The legal basis for Chinese claims rests on three grounds: discovery, occupation, and repeated assertion of ownership. It has been established that Chinese sailors surveyed parts of the Spratlys during the Eastern Han dynasty, and that Chinese fishermen and traders frequented the area up until the 1600s. Although the Southeast Asian countries control most of the Spratly Islands, the Association of Southeast Asian Nations (ASEAN) political leaders are aware that China's power and influence are likely to grow over time, so bargaining has advantages. The tangle of sovereignty claims makes clear that no country has both an unassailable legal basis and continuous occupancy to support its Spratly claims. Although imbroglios over the fisheries suggest the long-term marine potential of the Spratlys is significant, there is little doubt that the main economic potential of the region is in hydrocarbons. There has been a plethora of proposals for how to allocate sovereignty in the Spratlys.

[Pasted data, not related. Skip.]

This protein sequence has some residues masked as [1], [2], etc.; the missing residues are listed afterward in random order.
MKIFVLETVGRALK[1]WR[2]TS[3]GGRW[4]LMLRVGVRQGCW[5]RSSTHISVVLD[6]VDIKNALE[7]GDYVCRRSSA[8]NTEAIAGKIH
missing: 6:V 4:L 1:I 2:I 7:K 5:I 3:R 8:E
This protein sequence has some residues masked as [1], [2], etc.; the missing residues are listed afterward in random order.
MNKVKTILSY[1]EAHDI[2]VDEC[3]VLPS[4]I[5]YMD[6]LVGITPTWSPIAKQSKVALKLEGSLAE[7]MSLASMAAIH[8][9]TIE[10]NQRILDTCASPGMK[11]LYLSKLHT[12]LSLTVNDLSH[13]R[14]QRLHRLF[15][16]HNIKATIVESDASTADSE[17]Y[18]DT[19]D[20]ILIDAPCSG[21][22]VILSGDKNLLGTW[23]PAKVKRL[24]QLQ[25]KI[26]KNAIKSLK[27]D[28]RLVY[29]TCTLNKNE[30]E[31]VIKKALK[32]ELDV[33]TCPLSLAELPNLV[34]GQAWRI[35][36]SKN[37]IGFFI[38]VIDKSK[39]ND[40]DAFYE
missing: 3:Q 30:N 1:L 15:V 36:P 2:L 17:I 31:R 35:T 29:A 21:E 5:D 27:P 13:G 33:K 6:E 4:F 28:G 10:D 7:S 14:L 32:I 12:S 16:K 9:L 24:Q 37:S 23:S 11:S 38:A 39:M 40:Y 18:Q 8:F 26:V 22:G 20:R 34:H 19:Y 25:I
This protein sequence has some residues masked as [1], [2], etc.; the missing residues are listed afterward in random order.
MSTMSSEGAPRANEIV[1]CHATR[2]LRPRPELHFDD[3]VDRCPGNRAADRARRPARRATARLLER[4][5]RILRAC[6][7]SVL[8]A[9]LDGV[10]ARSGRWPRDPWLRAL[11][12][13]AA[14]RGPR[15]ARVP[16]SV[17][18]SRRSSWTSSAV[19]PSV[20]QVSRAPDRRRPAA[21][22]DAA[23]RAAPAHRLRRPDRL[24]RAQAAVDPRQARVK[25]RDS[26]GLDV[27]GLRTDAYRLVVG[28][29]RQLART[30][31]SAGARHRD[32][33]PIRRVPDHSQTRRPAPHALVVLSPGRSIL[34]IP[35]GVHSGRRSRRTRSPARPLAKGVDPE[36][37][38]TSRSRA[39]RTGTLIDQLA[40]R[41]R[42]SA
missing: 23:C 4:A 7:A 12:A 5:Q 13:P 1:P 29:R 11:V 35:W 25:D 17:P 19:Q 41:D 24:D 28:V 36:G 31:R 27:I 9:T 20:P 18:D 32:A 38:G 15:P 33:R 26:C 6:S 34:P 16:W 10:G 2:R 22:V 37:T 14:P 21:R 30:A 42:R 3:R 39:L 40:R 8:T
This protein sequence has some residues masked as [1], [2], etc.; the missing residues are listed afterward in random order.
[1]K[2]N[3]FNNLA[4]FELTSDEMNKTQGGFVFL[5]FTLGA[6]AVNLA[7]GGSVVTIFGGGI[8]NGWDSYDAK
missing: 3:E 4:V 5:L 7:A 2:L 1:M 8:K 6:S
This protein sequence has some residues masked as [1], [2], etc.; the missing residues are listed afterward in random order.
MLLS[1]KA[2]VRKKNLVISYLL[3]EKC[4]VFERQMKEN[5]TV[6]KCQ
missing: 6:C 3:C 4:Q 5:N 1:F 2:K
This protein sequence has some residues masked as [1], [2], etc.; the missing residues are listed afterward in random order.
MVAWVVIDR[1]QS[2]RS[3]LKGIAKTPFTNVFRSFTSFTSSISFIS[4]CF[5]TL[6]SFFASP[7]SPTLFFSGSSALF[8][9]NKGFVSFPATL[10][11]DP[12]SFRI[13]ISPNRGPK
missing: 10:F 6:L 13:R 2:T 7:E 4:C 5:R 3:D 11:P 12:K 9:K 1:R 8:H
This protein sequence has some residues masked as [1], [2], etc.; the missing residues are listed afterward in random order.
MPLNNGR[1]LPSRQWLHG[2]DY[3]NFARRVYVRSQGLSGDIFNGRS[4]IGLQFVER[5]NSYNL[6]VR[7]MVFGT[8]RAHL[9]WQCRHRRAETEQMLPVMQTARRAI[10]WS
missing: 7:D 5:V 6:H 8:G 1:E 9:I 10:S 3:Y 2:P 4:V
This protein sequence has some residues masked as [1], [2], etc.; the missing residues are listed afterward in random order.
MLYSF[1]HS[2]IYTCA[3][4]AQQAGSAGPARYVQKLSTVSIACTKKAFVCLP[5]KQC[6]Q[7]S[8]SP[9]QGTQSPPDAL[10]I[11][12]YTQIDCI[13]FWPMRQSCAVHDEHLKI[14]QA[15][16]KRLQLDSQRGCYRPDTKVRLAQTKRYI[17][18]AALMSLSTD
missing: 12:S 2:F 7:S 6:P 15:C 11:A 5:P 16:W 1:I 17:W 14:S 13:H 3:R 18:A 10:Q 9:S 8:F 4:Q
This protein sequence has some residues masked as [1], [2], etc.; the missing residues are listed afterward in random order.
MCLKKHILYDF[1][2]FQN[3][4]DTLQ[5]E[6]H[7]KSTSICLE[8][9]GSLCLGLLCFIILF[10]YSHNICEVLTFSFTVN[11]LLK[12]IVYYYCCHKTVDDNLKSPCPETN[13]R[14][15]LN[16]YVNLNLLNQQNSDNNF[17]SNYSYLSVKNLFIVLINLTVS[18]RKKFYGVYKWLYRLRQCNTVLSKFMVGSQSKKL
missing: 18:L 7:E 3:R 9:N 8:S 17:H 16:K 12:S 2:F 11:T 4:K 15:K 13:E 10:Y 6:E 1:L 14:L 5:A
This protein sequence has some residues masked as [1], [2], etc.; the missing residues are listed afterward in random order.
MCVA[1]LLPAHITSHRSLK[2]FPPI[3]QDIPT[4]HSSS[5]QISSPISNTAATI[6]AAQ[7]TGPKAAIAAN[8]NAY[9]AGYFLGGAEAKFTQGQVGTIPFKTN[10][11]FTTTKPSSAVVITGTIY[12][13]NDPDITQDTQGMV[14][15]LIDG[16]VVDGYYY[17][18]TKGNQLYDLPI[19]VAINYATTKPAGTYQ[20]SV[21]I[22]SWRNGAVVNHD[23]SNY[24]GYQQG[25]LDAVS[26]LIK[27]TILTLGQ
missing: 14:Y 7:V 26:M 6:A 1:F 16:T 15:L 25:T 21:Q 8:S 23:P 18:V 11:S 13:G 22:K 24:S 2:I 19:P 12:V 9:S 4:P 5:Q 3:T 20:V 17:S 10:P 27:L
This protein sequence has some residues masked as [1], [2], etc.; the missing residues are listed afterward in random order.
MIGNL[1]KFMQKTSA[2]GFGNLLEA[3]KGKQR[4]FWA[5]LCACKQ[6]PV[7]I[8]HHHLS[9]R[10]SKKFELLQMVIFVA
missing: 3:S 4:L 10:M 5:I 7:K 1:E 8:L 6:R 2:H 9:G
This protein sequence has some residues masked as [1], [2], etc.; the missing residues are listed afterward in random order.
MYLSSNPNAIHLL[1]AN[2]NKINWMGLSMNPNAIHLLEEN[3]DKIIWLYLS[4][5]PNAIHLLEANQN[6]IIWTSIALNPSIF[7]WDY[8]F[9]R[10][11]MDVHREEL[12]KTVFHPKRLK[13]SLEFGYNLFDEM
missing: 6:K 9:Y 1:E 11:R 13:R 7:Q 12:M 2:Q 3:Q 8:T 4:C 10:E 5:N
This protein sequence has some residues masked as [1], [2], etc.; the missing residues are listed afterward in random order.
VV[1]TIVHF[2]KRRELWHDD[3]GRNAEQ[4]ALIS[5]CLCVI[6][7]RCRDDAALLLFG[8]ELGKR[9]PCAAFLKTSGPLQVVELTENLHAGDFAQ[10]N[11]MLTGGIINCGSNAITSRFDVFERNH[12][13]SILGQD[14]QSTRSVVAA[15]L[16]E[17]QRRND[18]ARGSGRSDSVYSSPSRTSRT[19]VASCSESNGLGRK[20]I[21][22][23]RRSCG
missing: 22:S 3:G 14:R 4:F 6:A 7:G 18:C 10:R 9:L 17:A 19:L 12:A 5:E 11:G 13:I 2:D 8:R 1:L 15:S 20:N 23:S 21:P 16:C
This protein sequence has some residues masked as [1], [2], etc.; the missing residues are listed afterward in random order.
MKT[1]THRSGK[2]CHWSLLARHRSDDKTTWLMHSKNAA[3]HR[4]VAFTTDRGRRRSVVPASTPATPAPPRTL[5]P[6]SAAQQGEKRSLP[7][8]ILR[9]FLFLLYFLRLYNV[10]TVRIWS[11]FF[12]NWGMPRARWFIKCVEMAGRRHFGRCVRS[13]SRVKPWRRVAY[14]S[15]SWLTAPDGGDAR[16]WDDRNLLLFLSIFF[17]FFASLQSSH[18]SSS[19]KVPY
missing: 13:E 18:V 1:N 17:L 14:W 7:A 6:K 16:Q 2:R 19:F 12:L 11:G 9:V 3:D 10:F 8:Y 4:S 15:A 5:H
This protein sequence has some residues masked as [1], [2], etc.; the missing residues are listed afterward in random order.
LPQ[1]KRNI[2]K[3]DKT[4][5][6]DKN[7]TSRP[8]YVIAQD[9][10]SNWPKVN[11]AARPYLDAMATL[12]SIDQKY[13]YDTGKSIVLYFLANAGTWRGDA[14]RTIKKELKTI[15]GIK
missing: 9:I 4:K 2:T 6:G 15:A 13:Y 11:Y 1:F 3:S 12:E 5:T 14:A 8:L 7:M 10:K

ASJC Scopus subject areas
- Social Sciences(all)